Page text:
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Recent New York State Liquor A...

Recent New York State Liquor Authority (“SLA”) guidelines.

  • June 10, 2020

Please make sure to check our Website regularly for all updates to help ensure that your establishment stays in good standing with the NYSLA.

RECENT UPDATE: Effective Friday July 17, 2020, all licensed establishments with on premises privileges (e.g. restaurants, taverns, manufacturers with tasting rooms, etc.) shall not serve alcoholic beverages unless such alcoholic beverage is accompanied by the purchase of a food item which is consistent with the food availability requirement of the license under the Alcoholic Beverage Control Law.   This guidance supersedes and therefore modifies the Authority’s “Guidance on Restrictions for Licensees and To-Go & Delivery Sales in Response to COVID-19 Outbreak”.  More information is here.

Starting on June 9, 2020, restaurants, bars and other hospitality businesses throughout Dutchess County may use outdoor space in order to reopen for on-premises service of food and beverage.  Whether you currently have a patio or other area for outdoor seating as part of your liquor licensed premises, or you are expanding your premises to temporarily or permanently include an outdoor space, there are options that may allow you to be up and running for business.

The New York State Liquor Authority (“SLA”) has set forth the following guidelines:


  • Any consumption of food and/or beverage must happen in outdoor, open-air areas without a fixed roof (besides a temporary or seasonal awning or cover).
  • Any consumption of food and/or beverage must happen while seated at a table, bar, counter, or similar contrivance.
  • All tables must be 6 feet apart.  Any seat at a bar, counter, or similar contrivance must be 6 feet apart.
  • All staff of the licensed business must wear face masks at all times.
  • All customers must wear face masks at any time they are not seated.
  • Any consumption shall be subject to all other relevant executive orders, guidance promulgated by the Department of Health, and/or any other relevant agency guidance.

Expansions of Premises:

For businesses that do not currently have an open-air patio or other outdoor area, the SLA has provided a mechanism whereby establishments may temporarily expand their licensed premises to include outdoor areas.  Specifically, a business that currently has an on-premises liquor license may expand their operations to use any contiguous outdoor, open-air part of their existing premises for the service of food and beverages.  The area must be controlled by the licensee via a deed, lease, management agreement, or sidewalk permit and the licensee must submit an updated diagram of the outdoor space to the SLA within five business days of the date it begins using the expanded space.   Licensees can move any currently licensed point of sale (e.g.  a bar) outdoors as long as the point of sale is depicted on their submitted diagram.  Adding additional points of sale beyond what is authorized by your existing license is not permitted without having an approved application to the SLA for an additional bar license.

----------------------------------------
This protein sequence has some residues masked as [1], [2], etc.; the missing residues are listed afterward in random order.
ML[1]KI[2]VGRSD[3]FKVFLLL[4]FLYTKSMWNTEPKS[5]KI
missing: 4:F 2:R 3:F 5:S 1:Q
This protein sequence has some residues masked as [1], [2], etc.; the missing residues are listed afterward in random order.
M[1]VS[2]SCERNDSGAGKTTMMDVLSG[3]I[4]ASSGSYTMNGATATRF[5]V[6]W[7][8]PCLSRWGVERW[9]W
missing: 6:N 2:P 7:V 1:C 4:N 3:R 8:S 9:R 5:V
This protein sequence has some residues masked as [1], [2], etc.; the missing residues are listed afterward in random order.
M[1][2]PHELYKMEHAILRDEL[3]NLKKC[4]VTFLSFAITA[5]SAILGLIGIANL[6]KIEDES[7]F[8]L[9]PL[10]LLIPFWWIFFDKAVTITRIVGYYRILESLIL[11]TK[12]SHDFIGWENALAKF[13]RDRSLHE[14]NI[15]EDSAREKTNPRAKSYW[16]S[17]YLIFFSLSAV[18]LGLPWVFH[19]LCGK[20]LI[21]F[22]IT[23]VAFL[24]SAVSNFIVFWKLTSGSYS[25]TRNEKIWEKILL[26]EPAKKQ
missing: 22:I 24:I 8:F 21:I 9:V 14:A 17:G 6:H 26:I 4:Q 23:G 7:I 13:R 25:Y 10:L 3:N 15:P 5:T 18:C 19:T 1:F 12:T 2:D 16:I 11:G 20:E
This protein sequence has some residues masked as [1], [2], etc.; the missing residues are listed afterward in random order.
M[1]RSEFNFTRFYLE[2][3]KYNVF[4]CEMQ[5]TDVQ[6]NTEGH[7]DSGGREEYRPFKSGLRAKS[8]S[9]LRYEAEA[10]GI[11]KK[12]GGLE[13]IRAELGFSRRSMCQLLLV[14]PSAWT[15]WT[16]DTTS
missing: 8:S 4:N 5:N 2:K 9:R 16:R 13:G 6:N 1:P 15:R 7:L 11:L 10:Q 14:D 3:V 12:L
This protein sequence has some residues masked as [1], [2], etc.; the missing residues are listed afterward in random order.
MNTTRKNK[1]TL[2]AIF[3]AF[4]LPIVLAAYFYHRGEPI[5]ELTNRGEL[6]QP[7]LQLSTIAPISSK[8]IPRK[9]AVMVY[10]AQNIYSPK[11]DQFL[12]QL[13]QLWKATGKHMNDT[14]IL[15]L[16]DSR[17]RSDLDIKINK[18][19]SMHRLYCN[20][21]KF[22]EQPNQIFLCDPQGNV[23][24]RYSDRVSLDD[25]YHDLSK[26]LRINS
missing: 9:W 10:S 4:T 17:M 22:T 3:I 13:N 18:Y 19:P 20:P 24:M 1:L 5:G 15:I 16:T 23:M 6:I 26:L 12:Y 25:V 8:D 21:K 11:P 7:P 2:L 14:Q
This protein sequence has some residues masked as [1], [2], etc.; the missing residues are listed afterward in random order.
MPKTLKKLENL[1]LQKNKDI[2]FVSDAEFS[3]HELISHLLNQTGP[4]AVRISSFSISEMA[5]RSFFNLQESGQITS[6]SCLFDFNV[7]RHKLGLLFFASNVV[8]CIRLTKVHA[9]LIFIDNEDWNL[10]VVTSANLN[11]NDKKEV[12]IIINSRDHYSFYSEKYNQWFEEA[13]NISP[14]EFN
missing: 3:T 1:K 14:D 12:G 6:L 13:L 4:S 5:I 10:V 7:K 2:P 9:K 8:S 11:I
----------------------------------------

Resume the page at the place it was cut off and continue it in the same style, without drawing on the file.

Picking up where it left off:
Just in time for the warm weather, establishments are quickly finding ways to re-open under this guidance by buying or renting furniture, tents, umbrellas, outdoor bathrooms, etc., to comfortably, and safely bring the dining experience outdoors. “We were thrilled to be able to stop by our favorite restaurant while we were out for a walk, especially after being inside for so long,” says Michael Justice from Beacon, NY.  Some municipalities, such as Beacon, are making municipally owned lands (e.g. sidewalks, streets, etc.) available to licensees for service of food and beverages.  In instances where a municipal property is besides, rather than immediately adjacent to a licensed premises, a municipality that wishes to permit outdoor dining in that area must submit a Municipal Extension to the SLA before any expansion will be permitted. More details are also available here.

The temporary expansion procedures are exactly that – temporary – and the SLA will, presumably, rescind ability to operate in these temporary areas at some point in the future.  If a business is seeking to expand into an outdoor area permanently, other approvals must be obtained.  “Some of our clients have decided to make more permanent renovations in which case a formal alteration application to the SLA is needed,” explains Jessica Glass, a liquor license attorney with Stenger, Glass, Hagstrom, Lindars & Iuele LLP.

Join us on June 12 @ 8am for a Dutchess County Regional Chamber of Commerce webinar where Jessica will discuss the Guidance on Liquor Licenses during Phase two. Register here.

If you need assistance reviewing the SLA’s Guidance and finding a solution that works best for your establishment in order to reopen for business, please contact Jessica Glass at our office today. Find out more about our Liquor License practice here.

Access the archived seminar here.
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